Military service entails countless risks, from permanent hearing loss to severe combat injuries. Still, a more obscure health threat to service members is toxic exposure, which occurs at nearly all military bases across the country at the moment. Over 700 military installations are now contaminated with perfluoroalkyl and polyfluoroalkyl substances, also known as PFAS or “forever chemicals,” due to their ability to remain in the environment and the human body for a long time. Exposure to these harmful substances can result in a myriad of serious health problems, from kidney disease and liver damage to fertility issues and high cholesterol. It can also cause kidney and testicular cancer. The source of PFAS on military bases is firefighters and trainees using the fire suppressant AFFF, which sometimes contains 98% “forever chemicals.”
Home to 21 military bases, Florida has a veteran population of 1,430,000. Patrick Air Force Base is one of the most contaminated military facilities in the state, with a PFAS concentration in the environment of 4,338,000 parts per trillion, which eclipses the EPA’s new safe exposure limit by a whopping 1,084,500 times. The military base was established in 1940 and is located between Satellite Beach and Cocoa Beach in Brevard County. Because other toxic substances might have been used at Patrick Air Force Base, today, the drinking water supply of Cocoa, which serves 294,039 residents, contains six contaminants over the maximum permissible limit, among which are chromium, arsenic, radium, and trihalomethanes. Therefore, the health of the residents consuming the water is also at risk, as exposure to these contaminants can cause various cancers.
Another military base in Florida with a high “forever chemicals” level in the environment is Eglin Air Force Base, which was founded in 1935 and located in Okaloosa County. The PFAS concentration at this military installation is 552,200 parts per trillion, exceeding the safe exposure limit by 138,050 times. Similarly, other dangerous chemicals might have been present at Eglin Air Force Base because, currently, the drinking water source of Fort Walton Beach, a nearby city that serves 76,205 residents, is contaminated with four harmful substances, including radium and trihalomethanes. While the health of residents drinking toxic water is at risk, the people who are most likely to develop serious illnesses due to toxic exposure are service members training at Florida’s military bases.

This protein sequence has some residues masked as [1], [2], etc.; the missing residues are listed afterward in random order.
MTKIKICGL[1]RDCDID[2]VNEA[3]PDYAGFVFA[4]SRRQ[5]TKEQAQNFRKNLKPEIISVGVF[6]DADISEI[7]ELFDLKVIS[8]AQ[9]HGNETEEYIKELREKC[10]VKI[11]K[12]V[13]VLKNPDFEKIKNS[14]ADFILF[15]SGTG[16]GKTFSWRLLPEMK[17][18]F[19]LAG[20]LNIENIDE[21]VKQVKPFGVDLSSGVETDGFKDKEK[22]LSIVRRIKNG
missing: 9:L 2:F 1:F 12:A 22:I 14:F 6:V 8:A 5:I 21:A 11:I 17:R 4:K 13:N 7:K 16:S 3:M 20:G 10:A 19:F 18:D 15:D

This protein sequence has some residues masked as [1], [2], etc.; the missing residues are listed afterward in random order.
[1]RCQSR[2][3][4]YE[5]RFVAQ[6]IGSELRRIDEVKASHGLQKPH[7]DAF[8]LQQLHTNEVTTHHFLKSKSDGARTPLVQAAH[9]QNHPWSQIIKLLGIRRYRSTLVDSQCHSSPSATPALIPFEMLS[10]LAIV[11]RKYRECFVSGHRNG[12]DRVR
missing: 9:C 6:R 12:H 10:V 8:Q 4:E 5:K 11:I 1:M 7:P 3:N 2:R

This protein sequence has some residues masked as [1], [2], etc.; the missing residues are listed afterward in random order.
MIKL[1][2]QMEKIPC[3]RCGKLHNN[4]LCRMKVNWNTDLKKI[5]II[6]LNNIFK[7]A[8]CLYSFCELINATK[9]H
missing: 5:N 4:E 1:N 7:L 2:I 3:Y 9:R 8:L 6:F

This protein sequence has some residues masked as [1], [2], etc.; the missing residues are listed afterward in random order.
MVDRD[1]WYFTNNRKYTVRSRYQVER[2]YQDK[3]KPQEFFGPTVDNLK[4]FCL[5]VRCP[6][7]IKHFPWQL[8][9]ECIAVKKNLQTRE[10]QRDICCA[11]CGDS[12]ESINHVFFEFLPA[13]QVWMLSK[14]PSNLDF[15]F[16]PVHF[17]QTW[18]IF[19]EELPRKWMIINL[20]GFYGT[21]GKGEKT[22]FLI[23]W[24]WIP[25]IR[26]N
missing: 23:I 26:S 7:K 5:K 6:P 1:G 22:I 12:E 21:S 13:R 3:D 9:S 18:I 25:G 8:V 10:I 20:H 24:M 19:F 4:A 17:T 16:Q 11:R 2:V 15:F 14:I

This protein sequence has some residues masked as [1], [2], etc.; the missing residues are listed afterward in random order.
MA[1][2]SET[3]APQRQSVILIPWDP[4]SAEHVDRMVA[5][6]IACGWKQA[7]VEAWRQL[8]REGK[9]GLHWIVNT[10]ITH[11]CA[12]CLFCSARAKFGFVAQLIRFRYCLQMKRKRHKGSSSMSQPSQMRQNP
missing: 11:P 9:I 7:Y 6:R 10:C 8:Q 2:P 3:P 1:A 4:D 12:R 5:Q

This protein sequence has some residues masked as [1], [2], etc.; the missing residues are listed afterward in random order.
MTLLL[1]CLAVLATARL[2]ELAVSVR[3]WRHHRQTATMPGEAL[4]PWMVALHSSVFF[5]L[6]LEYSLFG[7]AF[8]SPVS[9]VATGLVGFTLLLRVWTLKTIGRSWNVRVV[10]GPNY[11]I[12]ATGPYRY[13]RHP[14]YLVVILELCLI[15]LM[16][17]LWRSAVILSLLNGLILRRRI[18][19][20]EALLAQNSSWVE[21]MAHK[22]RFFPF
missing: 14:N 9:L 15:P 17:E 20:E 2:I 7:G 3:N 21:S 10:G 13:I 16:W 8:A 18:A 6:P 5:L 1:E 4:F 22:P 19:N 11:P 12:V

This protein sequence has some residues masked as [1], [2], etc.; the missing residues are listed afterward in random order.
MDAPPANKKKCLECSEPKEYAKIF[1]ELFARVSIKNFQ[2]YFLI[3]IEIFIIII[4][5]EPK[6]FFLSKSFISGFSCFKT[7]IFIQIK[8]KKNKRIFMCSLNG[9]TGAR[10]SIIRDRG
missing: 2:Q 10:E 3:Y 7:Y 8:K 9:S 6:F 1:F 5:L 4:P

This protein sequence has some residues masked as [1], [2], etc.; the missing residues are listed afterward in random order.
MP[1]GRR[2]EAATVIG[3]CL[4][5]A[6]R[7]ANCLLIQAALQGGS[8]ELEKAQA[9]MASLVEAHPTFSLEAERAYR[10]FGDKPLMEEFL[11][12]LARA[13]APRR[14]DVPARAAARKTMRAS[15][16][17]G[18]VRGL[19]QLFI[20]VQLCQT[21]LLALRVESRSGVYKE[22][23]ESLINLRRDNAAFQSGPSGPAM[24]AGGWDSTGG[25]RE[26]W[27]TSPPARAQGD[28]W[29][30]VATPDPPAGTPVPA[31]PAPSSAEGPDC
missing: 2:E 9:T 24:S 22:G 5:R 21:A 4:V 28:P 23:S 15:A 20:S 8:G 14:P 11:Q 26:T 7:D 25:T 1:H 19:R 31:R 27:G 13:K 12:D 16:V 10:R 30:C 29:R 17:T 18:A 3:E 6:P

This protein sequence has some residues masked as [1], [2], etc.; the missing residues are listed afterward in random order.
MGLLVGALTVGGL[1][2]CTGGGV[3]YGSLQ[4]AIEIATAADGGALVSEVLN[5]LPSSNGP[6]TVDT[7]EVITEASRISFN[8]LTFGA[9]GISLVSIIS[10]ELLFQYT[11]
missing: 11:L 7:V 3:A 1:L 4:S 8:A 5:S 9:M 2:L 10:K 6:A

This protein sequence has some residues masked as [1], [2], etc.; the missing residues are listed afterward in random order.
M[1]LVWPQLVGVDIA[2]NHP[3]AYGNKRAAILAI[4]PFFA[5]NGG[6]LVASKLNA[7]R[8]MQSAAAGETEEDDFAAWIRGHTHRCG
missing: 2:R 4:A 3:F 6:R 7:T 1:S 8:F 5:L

Because the VA does not recognize the connection between PFAS exposure at military bases and the numerous health issues it is responsible for, veterans encounter many obstacles in accessing the benefits they are entitled to. However, the situation might change in the near future, as the VET PFAS Act was proposed by Senators Bob Casey and John Fetterman on July 17, 2023. If this bill was signed into law, it would provide for a presumption of service connection for veterans who were stationed at military bases at which they were exposed to “forever chemicals.” Furthermore, the VET PFAS Act would offer hospital care and medical services to veterans and dependents who lived at military installations where they were exposed to PFAS. This bill would be of tremendous help to veterans who struggle financially with the high cost of cancer treatment.
For instance, the monthly treatment cost of prostate cancer, one of the most common malignant diseases in veterans, can reach $2,800, which, in the absence of VA benefits, is unaffordable for a lot of veterans. If the VET PFAS Act became law, we might also witness a decrease in the large number of premature deaths occurring in veterans affected by toxic exposure.
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